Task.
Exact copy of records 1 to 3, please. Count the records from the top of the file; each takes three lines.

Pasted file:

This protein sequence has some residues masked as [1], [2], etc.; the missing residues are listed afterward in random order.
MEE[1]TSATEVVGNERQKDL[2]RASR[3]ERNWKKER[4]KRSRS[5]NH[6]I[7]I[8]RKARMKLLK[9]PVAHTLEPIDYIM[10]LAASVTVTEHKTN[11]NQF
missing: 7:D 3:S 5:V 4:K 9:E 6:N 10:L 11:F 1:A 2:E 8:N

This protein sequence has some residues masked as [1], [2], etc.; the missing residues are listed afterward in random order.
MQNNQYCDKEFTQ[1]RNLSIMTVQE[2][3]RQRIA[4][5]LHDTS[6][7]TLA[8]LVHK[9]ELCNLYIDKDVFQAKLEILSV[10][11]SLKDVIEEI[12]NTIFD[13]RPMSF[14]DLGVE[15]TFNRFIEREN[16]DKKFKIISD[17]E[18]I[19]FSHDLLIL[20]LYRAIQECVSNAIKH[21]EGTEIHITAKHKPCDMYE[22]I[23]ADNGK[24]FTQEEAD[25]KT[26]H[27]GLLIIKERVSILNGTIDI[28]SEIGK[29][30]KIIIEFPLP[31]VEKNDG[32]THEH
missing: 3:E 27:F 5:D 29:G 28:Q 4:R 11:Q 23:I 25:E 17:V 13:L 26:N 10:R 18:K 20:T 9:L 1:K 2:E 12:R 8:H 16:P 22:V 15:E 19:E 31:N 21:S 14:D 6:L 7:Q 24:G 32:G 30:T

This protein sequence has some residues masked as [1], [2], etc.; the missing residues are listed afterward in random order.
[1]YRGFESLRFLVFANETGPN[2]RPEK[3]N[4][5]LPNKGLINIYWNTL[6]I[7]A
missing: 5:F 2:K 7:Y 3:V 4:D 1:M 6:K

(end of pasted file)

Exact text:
This protein sequence has some residues masked as [1], [2], etc.; the missing residues are listed afterward in random order.
MEE[1]TSATEVVGNERQKDL[2]RASR[3]ERNWKKER[4]KRSRS[5]NH[6]I[7]I[8]RKARMKLLK[9]PVAHTLEPIDYIM[10]LAASVTVTEHKTN[11]NQF
missing: 7:D 3:S 5:V 4:K 9:E 6:N 10:L 11:F 1:A 2:E 8:N

This protein sequence has some residues masked as [1], [2], etc.; the missing residues are listed afterward in random order.
MQNNQYCDKEFTQ[1]RNLSIMTVQE[2][3]RQRIA[4][5]LHDTS[6][7]TLA[8]LVHK[9]ELCNLYIDKDVFQAKLEILSV[10][11]SLKDVIEEI[12]NTIFD[13]RPMSF[14]DLGVE[15]TFNRFIEREN[16]DKKFKIISD[17]E[18]I[19]FSHDLLIL[20]LYRAIQECVSNAIKH[21]EGTEIHITAKHKPCDMYE[22]I[23]ADNGK[24]FTQEEAD[25]KT[26]H[27]GLLIIKERVSILNGTIDI[28]SEIGK[29][30]KIIIEFPLP[31]VEKNDG[32]THEH
missing: 3:E 27:F 5:D 29:G 28:Q 4:R 11:Q 23:I 25:E 17:V 13:L 26:N 10:R 18:K 20:T 9:L 1:K 2:E 12:R 8:H 16:P 22:V 15:E 19:E 31:N 21:S 14:D 6:L 7:Q 24:G 32:G 30:T

This protein sequence has some residues masked as [1], [2], etc.; the missing residues are listed afterward in random order.
[1]YRGFESLRFLVFANETGPN[2]RPEK[3]N[4][5]LPNKGLINIYWNTL[6]I[7]A
missing: 5:F 2:K 7:Y 3:V 4:D 1:M 6:K